When we first meet Mads Mikkelsen in the life-or-death drama Arctic he’s got chills and unfortunately they are multiplying. As the lone survivor of a plane crash in a vast snowfield, he is sleepwalking through a Groundhog Day groove of survival. Swaddled in all-weather outerwear – the nametag on his grubby red parka identifies him as “Overgard” – the shivering Dane cycles robotically through a daily routine tending the rickety camp he has bodged together around the downed aircraft’s fuselage.
Prodded by a schedule of alarms on his watch, he grimly chisels out a gigantic SOS sign in the snow despite the fact the sky remains resolutely empty. Then he checks his ad hoc ice-fishing holes in hope of finding a trout. Then he heaves a chunky GPS transponder up a hill to hand-crank enough electricity to bring it back to tentative, beeping life. Then he trudges back to base, zips himself up into a sleeping bag and does it all again the next day. During these early scenes, the camera itself seems frozen in place, capturing static vistas of immense but bleak beauty as the convincingly weather-beaten Mikkelsen shuffles through the frame.
Judging by the scraggly beard and iffy, whiffy state of his blackened toes, this has been going on for some time. But suitably for a film where a hazardous but numbing present has blotted out all thoughts of past or future we never hear about the circumstances that left him clinging to life at the end of the world. The similarly stranded Matt Damon in The Martian dealt with being alone and in mortal danger by yammering away endlessly in a series of video diaries. Overgard is a man taciturn to the extreme, as impassive as the looming mountains that surround his crash site. He is a sub-zero Crusoe, frozen emotionally as much as physically. By this point, you are either fully invested in an austere one-man survival saga because of Mikkelsen’s soulfully stoic performance or you are getting a teensy bit bored and hoping a polar bear abandons their perch on a Fox’s glacier mint and ambles over to eat him.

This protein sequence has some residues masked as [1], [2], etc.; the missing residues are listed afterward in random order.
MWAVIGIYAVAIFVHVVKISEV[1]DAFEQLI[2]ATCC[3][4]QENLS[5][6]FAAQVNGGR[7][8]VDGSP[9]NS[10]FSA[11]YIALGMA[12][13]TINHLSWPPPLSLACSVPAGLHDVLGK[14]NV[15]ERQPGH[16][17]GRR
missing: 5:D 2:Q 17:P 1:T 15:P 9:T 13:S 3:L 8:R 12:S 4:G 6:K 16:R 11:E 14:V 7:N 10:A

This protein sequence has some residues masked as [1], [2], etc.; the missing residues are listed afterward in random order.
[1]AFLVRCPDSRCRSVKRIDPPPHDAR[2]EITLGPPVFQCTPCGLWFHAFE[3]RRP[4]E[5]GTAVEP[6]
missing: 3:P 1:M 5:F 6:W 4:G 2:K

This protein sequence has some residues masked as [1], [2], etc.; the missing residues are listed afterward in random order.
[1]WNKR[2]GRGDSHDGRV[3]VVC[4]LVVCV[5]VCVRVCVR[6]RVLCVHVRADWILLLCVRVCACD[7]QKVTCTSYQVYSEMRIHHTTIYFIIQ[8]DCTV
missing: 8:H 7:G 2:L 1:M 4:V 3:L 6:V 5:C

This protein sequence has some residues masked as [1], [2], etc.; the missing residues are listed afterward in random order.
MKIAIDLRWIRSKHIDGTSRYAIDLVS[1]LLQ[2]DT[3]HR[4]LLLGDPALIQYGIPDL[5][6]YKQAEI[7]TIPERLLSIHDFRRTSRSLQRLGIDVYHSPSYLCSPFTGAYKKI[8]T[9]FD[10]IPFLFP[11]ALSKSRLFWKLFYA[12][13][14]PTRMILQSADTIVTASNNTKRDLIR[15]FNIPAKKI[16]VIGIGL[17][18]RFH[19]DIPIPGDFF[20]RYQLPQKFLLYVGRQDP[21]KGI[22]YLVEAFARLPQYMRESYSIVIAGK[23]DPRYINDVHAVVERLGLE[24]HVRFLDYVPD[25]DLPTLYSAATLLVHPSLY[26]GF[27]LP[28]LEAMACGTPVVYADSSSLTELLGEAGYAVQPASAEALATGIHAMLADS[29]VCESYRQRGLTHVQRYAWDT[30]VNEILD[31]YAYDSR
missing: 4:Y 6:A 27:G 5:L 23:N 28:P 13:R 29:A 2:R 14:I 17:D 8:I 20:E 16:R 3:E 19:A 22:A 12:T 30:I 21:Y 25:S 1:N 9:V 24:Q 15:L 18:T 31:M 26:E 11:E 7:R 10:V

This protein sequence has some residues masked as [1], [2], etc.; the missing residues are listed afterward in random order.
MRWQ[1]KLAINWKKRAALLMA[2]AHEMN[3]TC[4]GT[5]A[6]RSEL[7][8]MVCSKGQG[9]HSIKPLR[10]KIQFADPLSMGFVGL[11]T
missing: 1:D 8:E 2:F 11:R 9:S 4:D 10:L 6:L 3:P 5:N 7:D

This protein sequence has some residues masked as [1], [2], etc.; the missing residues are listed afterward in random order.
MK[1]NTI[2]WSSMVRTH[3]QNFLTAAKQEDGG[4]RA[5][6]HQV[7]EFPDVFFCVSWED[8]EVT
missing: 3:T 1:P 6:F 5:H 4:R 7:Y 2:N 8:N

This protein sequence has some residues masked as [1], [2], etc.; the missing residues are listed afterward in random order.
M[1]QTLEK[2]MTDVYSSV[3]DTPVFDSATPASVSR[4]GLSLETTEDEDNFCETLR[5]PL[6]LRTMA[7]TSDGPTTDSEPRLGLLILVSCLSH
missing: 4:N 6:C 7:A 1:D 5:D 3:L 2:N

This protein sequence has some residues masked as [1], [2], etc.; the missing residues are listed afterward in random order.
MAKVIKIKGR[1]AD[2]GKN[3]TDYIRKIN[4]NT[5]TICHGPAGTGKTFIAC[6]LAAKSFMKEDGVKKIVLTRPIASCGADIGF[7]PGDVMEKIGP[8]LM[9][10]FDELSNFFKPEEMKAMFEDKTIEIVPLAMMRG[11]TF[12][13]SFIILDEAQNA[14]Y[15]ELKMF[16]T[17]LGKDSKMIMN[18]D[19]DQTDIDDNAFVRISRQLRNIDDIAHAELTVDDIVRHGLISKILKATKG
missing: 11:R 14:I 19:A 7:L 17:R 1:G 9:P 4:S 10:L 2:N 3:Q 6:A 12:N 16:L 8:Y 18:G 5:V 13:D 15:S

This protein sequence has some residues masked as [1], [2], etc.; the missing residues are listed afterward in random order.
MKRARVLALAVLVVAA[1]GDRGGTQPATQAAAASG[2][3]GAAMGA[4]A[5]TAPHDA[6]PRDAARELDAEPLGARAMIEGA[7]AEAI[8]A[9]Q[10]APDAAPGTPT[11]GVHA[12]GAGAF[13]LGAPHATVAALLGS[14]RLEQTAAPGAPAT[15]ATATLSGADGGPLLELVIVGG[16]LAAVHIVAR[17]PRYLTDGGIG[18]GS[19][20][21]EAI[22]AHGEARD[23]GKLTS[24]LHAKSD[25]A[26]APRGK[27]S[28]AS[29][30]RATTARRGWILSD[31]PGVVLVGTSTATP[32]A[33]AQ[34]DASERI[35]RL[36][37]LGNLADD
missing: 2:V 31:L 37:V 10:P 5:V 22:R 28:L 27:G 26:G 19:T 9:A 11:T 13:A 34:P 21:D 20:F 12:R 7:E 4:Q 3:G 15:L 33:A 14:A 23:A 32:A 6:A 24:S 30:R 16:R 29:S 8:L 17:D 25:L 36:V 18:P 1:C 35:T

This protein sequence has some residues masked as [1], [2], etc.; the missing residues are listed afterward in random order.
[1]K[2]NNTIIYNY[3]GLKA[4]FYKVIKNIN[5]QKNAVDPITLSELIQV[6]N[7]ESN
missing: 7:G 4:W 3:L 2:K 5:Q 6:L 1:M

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Overgard and Arctic both get a crucial disruptive jolt with the dramatic arrival of a young woman (never named, but played by Icelandic actor Maria Thelma Smáradóttir). Her situation rapidly becomes even more precarious than Overgard’s, which upends his strict regime and belatedly inspires him to plan a marathon do-or-die expedition to reach help. This is where the film finds a gear that is somehow even more gruelling, as Overgard goes to desperate lengths to ferry and protect someone who is essentially a complete stranger. Can they possibly make it beyond the mountains? Is there some intangible nobility in merely trying?
Arctic is the feature-length debut of writer and director Joe Penna, an industrious Brazilian filmmaker who broke through with a series of inventive short films on YouTube. That an artist who unexpectedly carved out a hugely successful career on social media has created a story that deliberately maroons his protagonist so far away from the tendrils of the internet feels like an intriguing sidenote. But even with such a disconnected, standalone tale, Penna proves himself to be a compelling storyteller. Like the best survival yarns, there is a visceral feel to every tiny triumph or setback that Overgard encounters. And if you must spend 90 minutes mostly staring at the same face, Mikkelsen’s sculpted features contain multitudes, despite the convincingly crinkly eyes, blotched cheeks and chapped lips. Artfully and empathetically shot, Arctic is a contemplative reminder about the difference between simply living and having something to live for.